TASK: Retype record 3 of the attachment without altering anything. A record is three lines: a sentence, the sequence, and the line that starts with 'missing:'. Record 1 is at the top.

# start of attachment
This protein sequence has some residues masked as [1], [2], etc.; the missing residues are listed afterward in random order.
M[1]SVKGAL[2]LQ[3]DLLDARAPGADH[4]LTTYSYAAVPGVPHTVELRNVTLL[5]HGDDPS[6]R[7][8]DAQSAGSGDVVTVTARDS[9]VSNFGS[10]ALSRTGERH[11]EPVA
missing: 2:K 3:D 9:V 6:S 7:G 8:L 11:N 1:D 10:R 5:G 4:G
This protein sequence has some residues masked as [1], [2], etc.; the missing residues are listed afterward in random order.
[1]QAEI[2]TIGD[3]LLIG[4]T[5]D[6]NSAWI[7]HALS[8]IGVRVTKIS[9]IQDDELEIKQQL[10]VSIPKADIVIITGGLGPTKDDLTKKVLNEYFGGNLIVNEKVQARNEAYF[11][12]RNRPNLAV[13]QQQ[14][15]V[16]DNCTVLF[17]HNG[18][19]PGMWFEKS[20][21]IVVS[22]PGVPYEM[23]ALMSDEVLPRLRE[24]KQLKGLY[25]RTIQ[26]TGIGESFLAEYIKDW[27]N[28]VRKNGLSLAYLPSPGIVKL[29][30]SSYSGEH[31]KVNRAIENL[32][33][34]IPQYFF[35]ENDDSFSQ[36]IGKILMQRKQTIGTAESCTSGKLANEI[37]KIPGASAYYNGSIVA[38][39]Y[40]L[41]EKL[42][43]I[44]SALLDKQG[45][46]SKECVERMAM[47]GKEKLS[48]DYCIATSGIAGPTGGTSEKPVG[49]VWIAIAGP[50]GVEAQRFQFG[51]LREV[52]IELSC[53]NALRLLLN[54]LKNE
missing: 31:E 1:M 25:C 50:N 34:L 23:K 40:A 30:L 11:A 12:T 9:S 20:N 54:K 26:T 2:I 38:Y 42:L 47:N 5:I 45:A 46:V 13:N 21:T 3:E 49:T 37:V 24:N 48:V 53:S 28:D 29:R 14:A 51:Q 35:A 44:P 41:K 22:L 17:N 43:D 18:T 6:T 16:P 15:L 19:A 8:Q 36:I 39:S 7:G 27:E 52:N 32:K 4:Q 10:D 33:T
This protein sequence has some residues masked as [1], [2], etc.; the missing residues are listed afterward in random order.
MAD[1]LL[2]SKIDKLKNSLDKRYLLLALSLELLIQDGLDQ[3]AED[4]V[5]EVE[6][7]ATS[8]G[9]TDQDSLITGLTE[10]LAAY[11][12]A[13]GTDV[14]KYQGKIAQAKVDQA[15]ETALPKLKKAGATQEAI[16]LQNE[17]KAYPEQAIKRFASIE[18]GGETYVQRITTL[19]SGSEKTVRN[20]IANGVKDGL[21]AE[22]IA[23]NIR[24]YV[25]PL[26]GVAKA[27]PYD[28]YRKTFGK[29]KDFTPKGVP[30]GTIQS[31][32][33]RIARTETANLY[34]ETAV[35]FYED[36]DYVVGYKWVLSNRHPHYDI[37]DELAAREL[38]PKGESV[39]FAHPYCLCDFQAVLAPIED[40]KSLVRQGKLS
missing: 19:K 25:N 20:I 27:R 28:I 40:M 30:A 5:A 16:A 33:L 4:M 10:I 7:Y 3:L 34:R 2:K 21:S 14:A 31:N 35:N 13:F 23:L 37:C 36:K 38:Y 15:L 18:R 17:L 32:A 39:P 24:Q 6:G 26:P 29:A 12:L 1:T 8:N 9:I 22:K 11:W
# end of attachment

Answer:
This protein sequence has some residues masked as [1], [2], etc.; the missing residues are listed afterward in random order.
MAD[1]LL[2]SKIDKLKNSLDKRYLLLALSLELLIQDGLDQ[3]AED[4]V[5]EVE[6][7]ATS[8]G[9]TDQDSLITGLTE[10]LAAY[11][12]A[13]GTDV[14]KYQGKIAQAKVDQA[15]ETALPKLKKAGATQEAI[16]LQNE[17]KAYPEQAIKRFASIE[18]GGETYVQRITTL[19]SGSEKTVRN[20]IANGVKDGL[21]AE[22]IA[23]NIR[24]YV[25]PL[26]GVAKA[27]PYD[28]YRKTFGK[29]KDFTPKGVP[30]GTIQS[31][32][33]RIARTETANLY[34]ETAV[35]FYED[36]DYVVGYKWVLSNRHPHYDI[37]DELAAREL[38]PKGESV[39]FAHPYCLCDFQAVLAPIED[40]KSLVRQGKLS
missing: 19:K 25:N 20:I 27:R 28:I 40:M 30:A 5:A 16:A 33:L 4:M 10:I 7:Y 3:L 34:R 2:K 21:S 14:A 31:N 35:N 13:F 23:L 37:C 36:K 38:Y 15:L 18:R 17:L 32:A 39:P 24:Q 6:G 26:P 29:A 12:L 1:T 8:N 9:I 22:K 11:W